We shake things up with Direct Marketing

Direct marketing is an often misunderstood discipline within the broader scope of the marketing practice. Some businesses are built entirely on the direct response model, while for others, brands may use direct as simply a support tool to their wider consumer marketing efforts.

What’s important to understand are the core differences between the two approaches. In the typical/traditional construct, producers sell to consumers through any number of intermediaries, depending on the category. There may be one, two, or even three intermediaries that “separate” the producer from the consumer. (See image above.)

In this case, there may be multiple marketing messages for the consumer to decipher: one from the producer about the brand, one from the retailer about sales periods and specials, and maybe even messages from another party, like a centralized organization interested in spurring category sales (think Milk Board, or the Beef Checkoff, as examples.)

In direct marketing, the producer and the consumer have a direct, one-to-one relationship. (See image above.) With no intermediaries to interrupt the conversation, the producer can usually pass on a significant value to the consumer. As a result, the conversation is almost solely focused on closing the sale.

Very often, direct marketing brands may not have the operational structures to support the costs associated with intermediaries, or may have specialized products that might not be effectively merchandised through retail.

moddern has extensive experience in the direct marketing channel, and if it’s right for your brand, we’ll recommend a program that makes sense.

We shake things up with Direct Marketing

Direct marketing is an often misunderstood discipline within the broader scope of the marketing practice. Some businesses are built entirely on the direct response model, while for others, brands may use direct as simply a support tool to their wider consumer marketing efforts.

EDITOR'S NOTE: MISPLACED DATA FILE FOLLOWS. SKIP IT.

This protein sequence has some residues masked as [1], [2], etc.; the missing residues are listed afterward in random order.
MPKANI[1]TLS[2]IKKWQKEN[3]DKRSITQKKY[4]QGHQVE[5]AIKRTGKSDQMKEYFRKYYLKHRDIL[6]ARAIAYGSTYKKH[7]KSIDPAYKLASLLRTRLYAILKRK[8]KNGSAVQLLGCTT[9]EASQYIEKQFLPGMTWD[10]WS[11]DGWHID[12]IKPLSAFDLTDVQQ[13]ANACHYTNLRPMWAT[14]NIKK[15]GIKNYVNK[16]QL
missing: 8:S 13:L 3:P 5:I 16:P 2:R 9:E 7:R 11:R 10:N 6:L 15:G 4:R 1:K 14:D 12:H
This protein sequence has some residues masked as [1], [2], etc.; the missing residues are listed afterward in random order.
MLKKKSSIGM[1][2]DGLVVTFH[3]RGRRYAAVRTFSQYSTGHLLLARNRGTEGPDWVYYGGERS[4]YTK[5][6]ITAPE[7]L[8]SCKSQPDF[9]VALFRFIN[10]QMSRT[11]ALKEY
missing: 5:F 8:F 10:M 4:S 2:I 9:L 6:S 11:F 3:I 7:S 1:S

What’s important to understand are the core differences between the two approaches. In the typical/traditional construct, producers sell to consumers through any number of intermediaries, depending on the category. There may be one, two, or even three intermediaries that “separate” the producer from the consumer. (See image above.)

In this case, there may be multiple marketing messages for the consumer to decipher: one from the producer about the brand, one from the retailer about sales periods and specials, and maybe even messages from another party, like a centralized organization interested in spurring category sales (think Milk Board, or the Beef Checkoff, as examples.)

In direct marketing, the producer and the consumer have a direct, one-to-one relationship. (See image above.) With no intermediaries to interrupt the conversation, the producer can usually pass on a significant value to the consumer. As a result, the conversation is almost solely focused on closing the sale.

Very often, direct marketing brands may not have the operational structures to support the costs associated with intermediaries, or may have specialized products that might not be effectively merchandised through retail.

moddern has extensive experience in the direct marketing channel, and if it’s right for your brand, we’ll recommend a program that makes sense.

Who says direct marketing can’t be conceptual?  In this post card offer for LowCostPower, we made the simple selling claim that switching power suppliers would be easy based on the proposition that “your new bill will look just like your old bill.”  It worked.

Who says direct marketing can’t be conceptual?  In this post card offer for LowCostPower, we made the simple selling claim that switching power suppliers would be easy based on the proposition that “your new bill will look just like your old bill.”  It worked.

Why we love Direct Marketing

One of the many reasons we like direct marketing so much is that it puts the consumer first. Direct marketers agonize over choosing the perfect timing, crafting the perfect offer, and making the perfect media choices. All that fussing over the consumer is a welcome change in an otherwise spray-and-pray marketing landscape. And the best part?  Direct is an excellent tool for business to business communications, too.

Other benefits that direct marketing consumers realize:

  • Highly targeted, often personalized communications
  • Immediacy and interactivity
  • Shopping and shipping convenience
Why we love Direct Marketing

One of the many reasons we like direct marketing so much is that it puts the consumer first. Direct marketers agonize over choosing the perfect timing, crafting the perfect offer, and making the perfect media choices. All that fussing over the consumer is a welcome change in an otherwise spray-and-pray marketing landscape. And the best part?  Direct is an excellent tool for business to business communications, too.

Other benefits that direct marketing consumers realize:

  • Highly targeted, often personalized communications
  • Immediacy and interactivity
  • Shopping and shipping convenience